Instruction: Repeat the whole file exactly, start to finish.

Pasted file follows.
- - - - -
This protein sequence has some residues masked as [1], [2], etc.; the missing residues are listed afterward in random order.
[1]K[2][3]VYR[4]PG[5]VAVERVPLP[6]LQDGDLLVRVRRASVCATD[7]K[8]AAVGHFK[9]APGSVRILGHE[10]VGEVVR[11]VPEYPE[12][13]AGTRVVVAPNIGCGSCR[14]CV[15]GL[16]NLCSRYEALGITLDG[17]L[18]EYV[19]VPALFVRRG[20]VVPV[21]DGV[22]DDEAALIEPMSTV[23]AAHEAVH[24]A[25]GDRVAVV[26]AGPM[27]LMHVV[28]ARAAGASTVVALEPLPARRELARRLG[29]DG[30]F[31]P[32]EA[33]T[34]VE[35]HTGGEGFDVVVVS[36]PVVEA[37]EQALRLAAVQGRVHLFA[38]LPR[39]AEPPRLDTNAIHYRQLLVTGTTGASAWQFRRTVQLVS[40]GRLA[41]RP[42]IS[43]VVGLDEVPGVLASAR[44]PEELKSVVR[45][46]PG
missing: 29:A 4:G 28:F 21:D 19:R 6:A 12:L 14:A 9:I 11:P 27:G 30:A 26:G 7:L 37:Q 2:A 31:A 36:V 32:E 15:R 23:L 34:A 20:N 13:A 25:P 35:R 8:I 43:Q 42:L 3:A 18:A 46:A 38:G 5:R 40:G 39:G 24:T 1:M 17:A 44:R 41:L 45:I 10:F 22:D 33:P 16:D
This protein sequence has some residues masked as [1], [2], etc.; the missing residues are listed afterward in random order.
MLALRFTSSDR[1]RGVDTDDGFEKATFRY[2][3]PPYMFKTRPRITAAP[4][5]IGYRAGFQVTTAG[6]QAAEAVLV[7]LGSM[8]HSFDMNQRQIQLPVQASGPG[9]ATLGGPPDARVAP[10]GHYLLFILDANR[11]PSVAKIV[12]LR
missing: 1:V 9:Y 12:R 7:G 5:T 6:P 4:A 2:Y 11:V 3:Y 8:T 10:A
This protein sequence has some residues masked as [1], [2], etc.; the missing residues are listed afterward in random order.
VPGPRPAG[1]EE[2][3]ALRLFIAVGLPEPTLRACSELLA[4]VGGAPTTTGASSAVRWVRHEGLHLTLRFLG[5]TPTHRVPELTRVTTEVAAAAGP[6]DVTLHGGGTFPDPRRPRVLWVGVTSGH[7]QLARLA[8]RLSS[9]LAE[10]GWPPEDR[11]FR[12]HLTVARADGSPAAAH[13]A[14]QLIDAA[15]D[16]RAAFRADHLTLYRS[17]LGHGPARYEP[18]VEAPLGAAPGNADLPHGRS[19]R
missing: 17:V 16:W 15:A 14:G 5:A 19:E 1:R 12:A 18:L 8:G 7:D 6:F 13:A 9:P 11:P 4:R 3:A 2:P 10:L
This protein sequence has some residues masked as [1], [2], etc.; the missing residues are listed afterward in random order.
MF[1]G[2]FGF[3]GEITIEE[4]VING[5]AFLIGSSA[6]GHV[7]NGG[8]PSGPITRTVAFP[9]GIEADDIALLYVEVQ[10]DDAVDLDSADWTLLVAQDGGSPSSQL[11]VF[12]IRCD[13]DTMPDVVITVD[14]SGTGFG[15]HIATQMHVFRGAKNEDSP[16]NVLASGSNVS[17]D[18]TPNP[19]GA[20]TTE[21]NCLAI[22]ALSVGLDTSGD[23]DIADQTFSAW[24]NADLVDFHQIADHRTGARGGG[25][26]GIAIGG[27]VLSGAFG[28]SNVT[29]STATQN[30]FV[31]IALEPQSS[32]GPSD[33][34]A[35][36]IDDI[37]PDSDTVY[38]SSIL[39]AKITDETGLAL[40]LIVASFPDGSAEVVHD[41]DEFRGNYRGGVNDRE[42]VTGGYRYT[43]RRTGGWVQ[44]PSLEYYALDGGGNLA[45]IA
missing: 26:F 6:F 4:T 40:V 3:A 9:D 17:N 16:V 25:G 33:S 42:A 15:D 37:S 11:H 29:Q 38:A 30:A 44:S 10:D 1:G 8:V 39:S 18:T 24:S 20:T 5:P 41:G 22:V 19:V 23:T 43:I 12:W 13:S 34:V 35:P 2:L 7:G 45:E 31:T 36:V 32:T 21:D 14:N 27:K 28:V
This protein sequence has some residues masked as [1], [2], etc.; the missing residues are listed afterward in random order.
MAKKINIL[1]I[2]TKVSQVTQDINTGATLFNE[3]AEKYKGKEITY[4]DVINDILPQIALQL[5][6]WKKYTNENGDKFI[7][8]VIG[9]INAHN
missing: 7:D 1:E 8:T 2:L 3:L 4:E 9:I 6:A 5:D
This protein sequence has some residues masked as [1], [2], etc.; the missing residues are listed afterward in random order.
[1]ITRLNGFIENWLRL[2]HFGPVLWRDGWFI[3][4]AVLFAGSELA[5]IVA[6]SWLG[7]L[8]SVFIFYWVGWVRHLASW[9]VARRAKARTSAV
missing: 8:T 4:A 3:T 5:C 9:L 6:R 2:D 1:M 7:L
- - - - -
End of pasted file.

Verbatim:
This protein sequence has some residues masked as [1], [2], etc.; the missing residues are listed afterward in random order.
[1]K[2][3]VYR[4]PG[5]VAVERVPLP[6]LQDGDLLVRVRRASVCATD[7]K[8]AAVGHFK[9]APGSVRILGHE[10]VGEVVR[11]VPEYPE[12][13]AGTRVVVAPNIGCGSCR[14]CV[15]GL[16]NLCSRYEALGITLDG[17]L[18]EYV[19]VPALFVRRG[20]VVPV[21]DGV[22]DDEAALIEPMSTV[23]AAHEAVH[24]A[25]GDRVAVV[26]AGPM[27]LMHVV[28]ARAAGASTVVALEPLPARRELARRLG[29]DG[30]F[31]P[32]EA[33]T[34]VE[35]HTGGEGFDVVVVS[36]PVVEA[37]EQALRLAAVQGRVHLFA[38]LPR[39]AEPPRLDTNAIHYRQLLVTGTTGASAWQFRRTVQLVS[40]GRLA[41]RP[42]IS[43]VVGLDEVPGVLASAR[44]PEELKSVVR[45][46]PG
missing: 29:A 4:G 28:F 21:D 19:R 6:A 12:L 14:A 9:I 11:P 27:G 30:A 26:G 7:L 37:Q 2:A 31:A 36:V 32:E 15:R 23:L 34:A 20:N 13:A 25:P 35:R 8:I 43:Q 42:L 3:A 18:A 46:A 38:G 5:R 40:G 39:G 24:T 1:M 17:A 44:R 41:L 45:I 10:F 22:D 33:P 16:D
This protein sequence has some residues masked as [1], [2], etc.; the missing residues are listed afterward in random order.
MLALRFTSSDR[1]RGVDTDDGFEKATFRY[2][3]PPYMFKTRPRITAAP[4][5]IGYRAGFQVTTAG[6]QAAEAVLV[7]LGSM[8]HSFDMNQRQIQLPVQASGPG[9]ATLGGPPDARVAP[10]GHYLLFILDANR[11]PSVAKIV[12]LR
missing: 1:V 9:Y 12:R 7:G 5:T 6:P 4:A 2:Y 11:V 3:Y 8:T 10:A
This protein sequence has some residues masked as [1], [2], etc.; the missing residues are listed afterward in random order.
VPGPRPAG[1]EE[2][3]ALRLFIAVGLPEPTLRACSELLA[4]VGGAPTTTGASSAVRWVRHEGLHLTLRFLG[5]TPTHRVPELTRVTTEVAAAAGP[6]DVTLHGGGTFPDPRRPRVLWVGVTSGH[7]QLARLA[8]RLSS[9]LAE[10]GWPPEDR[11]FR[12]HLTVARADGSPAAAH[13]A[14]QLIDAA[15]D[16]RAAFRADHLTLYRS[17]LGHGPARYEP[18]VEAPLGAAPGNADLPHGRS[19]R
missing: 17:V 16:W 15:A 14:G 5:A 19:E 1:R 12:A 18:L 8:G 7:D 6:F 13:A 9:P 11:P 4:R 3:A 2:P 10:L
This protein sequence has some residues masked as [1], [2], etc.; the missing residues are listed afterward in random order.
MF[1]G[2]FGF[3]GEITIEE[4]VING[5]AFLIGSSA[6]GHV[7]NGG[8]PSGPITRTVAFP[9]GIEADDIALLYVEVQ[10]DDAVDLDSADWTLLVAQDGGSPSSQL[11]VF[12]IRCD[13]DTMPDVVITVD[14]SGTGFG[15]HIATQMHVFRGAKNEDSP[16]NVLASGSNVS[17]D[18]TPNP[19]GA[20]TTE[21]NCLAI[22]ALSVGLDTSGD[23]DIADQTFSAW[24]NADLVDFHQIADHRTGARGGG[25][26]GIAIGG[27]VLSGAFG[28]SNVT[29]STATQN[30]FV[31]IALEPQSS[32]GPSD[33][34]A[35][36]IDDI[37]PDSDTVY[38]SSIL[39]AKITDETGLAL[40]LIVASFPDGSAEVVHD[41]DEFRGNYRGGVNDRE[42]VTGGYRYT[43]RRTGGWVQ[44]PSLEYYALDGGGNLA[45]IA
missing: 26:F 6:F 4:T 40:V 3:A 9:D 17:N 16:V 25:G 33:S 42:A 15:D 37:S 11:H 29:Q 38:A 30:A 44:S 10:D 1:G 8:V 39:S 18:T 24:S 20:T 5:P 41:G 22:V 19:V 23:T 43:I 12:W 13:S 34:V 35:P 2:L 7:G 45:E 31:T 36:V 32:T 21:D 14:N 27:K 28:V
This protein sequence has some residues masked as [1], [2], etc.; the missing residues are listed afterward in random order.
MAKKINIL[1]I[2]TKVSQVTQDINTGATLFNE[3]AEKYKGKEITY[4]DVINDILPQIALQL[5][6]WKKYTNENGDKFI[7][8]VIG[9]INAHN
missing: 7:D 1:E 8:T 2:L 3:L 4:E 9:I 6:A 5:D
This protein sequence has some residues masked as [1], [2], etc.; the missing residues are listed afterward in random order.
[1]ITRLNGFIENWLRL[2]HFGPVLWRDGWFI[3][4]AVLFAGSELA[5]IVA[6]SWLG[7]L[8]SVFIFYWVGWVRHLASW[9]VARRAKARTSAV
missing: 8:T 4:A 3:T 5:C 9:L 6:R 2:D 1:M 7:L